CAIRO – Aiming to defy misconceptions surrounding hijab, a US Muslim teen has launched a social experiment project in which Muslim and non-Muslim women were invited to try hijab in public places and share their experience.
"The Hijab Project is a social experiment that I’d like girls—both Muslim and non-Muslim—to begin," Amara Majeed, the founder of the project, wrote on The Hijab Project website.
"Try on your own headscarf to school, the mall or other public place, and observe the reactions that people give you. Are you looked at differently?
"Do people treat you differently? Then, share your experience here! If you currently wear a hijab, tell us your hijab story," Majeed wrote.
Being a Muslim living in the states, 16-year-old Majeed started project in a bid to bridge the gap between Islam and other faiths and convey the true-message of modesty behind hijab.
"A bridge of understanding needs to be built between Muslims and non-Muslims,” she wrote.
"And experiencing the lifestyle of a growing and often misunderstood culture in America is vital to shedding the lack of knowledge that many people have regarding Islam as a religion," she added.
The project invites women to share their experience with hijab at the website, The Hijab Project, aiming to underscore hijab as a women choice and highlight the prestigious status granted to women in Islam.
“Often times, people think that Muslim women are forced into wearing hijab by male relatives. In Islam, everything is based on intention," Majeed wrote.
Launched last December, the project has achieved a global progress, reaching hundreds of women across the globe, according to Majeed.
Islam sees hijab as an obligatory code of dress, not a religious symbol displaying one’s affiliations.
The status of women in Islam is often the target of attacks in the secular media, with many citing the Islamic dress as an example of the “subjugation” of women under Islamic law.
Yet, the truth is that 1400 years ago, Islam recognized women’s rights in a way that grants them the utmost protection and respect as well, a combination other systems fail to offer.
Islam granted them freedom of expression, political participation, business and financial rights, and asked the rest of society to hold them in high esteem and offer them due respect as mothers, sisters, wives, and daughters.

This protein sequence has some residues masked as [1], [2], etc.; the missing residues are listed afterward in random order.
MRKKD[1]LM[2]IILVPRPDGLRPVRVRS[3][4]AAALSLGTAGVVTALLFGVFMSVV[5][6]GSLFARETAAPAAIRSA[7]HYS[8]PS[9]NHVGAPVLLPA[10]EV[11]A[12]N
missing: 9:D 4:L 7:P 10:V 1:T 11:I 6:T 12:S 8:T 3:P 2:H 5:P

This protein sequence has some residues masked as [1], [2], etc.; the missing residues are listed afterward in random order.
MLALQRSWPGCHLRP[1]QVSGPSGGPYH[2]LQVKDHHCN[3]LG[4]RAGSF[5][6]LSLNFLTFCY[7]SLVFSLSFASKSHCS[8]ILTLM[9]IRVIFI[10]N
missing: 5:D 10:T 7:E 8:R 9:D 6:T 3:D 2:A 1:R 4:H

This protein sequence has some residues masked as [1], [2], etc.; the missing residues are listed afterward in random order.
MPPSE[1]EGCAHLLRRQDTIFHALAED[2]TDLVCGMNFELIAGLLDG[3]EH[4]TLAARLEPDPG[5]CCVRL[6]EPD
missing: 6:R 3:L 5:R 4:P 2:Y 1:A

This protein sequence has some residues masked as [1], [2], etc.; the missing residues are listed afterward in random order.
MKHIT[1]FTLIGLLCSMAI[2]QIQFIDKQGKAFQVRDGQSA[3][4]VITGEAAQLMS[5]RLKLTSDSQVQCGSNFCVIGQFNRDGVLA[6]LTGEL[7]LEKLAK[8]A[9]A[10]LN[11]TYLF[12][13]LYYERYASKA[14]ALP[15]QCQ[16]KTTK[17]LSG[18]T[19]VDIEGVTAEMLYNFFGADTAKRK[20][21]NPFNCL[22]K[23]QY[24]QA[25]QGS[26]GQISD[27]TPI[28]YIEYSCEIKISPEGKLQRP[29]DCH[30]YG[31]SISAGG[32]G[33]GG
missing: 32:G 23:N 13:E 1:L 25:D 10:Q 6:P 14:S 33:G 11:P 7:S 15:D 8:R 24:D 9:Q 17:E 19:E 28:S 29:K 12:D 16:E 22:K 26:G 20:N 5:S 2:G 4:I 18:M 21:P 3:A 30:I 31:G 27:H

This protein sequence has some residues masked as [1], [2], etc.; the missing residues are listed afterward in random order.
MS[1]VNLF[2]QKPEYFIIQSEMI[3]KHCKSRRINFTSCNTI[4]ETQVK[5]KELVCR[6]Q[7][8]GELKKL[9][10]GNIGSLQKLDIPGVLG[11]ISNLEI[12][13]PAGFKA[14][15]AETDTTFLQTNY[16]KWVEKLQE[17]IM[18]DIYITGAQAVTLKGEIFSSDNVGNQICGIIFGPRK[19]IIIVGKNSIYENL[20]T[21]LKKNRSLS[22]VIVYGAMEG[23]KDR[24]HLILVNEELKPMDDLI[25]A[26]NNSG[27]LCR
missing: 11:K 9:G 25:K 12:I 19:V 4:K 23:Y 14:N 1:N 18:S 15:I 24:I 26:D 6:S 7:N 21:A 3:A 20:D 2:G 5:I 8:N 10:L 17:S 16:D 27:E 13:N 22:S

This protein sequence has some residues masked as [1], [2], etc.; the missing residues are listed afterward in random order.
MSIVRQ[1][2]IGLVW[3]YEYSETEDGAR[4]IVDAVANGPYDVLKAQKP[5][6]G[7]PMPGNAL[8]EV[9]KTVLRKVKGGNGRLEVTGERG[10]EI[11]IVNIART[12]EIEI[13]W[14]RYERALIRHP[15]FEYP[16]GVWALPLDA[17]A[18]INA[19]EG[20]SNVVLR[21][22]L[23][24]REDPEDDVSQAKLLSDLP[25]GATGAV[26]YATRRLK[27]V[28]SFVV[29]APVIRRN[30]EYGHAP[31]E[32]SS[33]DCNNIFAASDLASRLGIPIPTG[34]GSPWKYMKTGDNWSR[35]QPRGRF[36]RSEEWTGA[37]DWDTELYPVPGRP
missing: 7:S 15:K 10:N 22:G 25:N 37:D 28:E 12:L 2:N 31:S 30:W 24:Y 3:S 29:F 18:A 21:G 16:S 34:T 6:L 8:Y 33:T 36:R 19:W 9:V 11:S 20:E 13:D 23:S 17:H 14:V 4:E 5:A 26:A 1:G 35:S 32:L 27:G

Participating in the social experiment, a Christian school student said that wearing hijab made her feel protected, granting her a different image about Islam.
"Initially, I found wearing a Hijab somewhat uncomfortable – I had wrapped it too tight, and my peripheral vision was covered,” the girl, who posted her photo in hijab without a name wrote on the project’s website.
"But as the week continued, I found wearing the Hijab gave a sense of protection, as well as warmth,” she added.
“These past few days have given me a different view of Islam, and especially in a society which I find often condemns Islamic practices, I know I will be a sure advocate for social acceptance and awareness.”
Sharing her experience as a veiled woman, a 20-year-old website visitor said: “Where are the most precious pearls found- under the sea, hidden. Gold? Deep in mines.”
“The best of things are hidden, so protect yourself,” the young woman added.
A Muslim college student shared her story about being reluctant to wear hijab.
Trying it for the first time, the Muslim girl said: “I had forgotten to take it off, but it felt like the most natural thing in the world to be wearing it.”
Posting her experience, the girl added: "Wearing the hijab made me feel like at last, I was free from people’s expectations of me.”
"I was doing something that was purely for me and my relationship with Allah, the girl added at the website.
"I wore the hijab for myself and Allah, not for other people."
Another Muslim girl wrote about her experience with hijab, which she was forced to wear since she was ten.
At the first day of college, she decided to disobey her family and take off hijab.
“I took off my hijab, and went to my first class with my carefully curled hair flying in the wind,” she said.
Yet, after taking off her hijab she was disappointed and felt devastated.
“People walked by me just like they normally did, and no one was extra friendly or overly nice to me. I sat in the back row, feeling devastated.
“I felt horrible inside, wishing I could run to the bathroom and cover my hair. Even though there were guys everywhere, I didn’t get the attention I had originally hoped for.”
The experience made her realize the true meaning of hijab, taking a final decision to wear it.
Meanwhile, hundreds of thousands of participants are expected to mark the second World Hijab day next February 1.
The event, held for the second consecutive year, was first suggested by New York woman Nazma Khan to encourage non-Muslim women to don the hijab and experience it.
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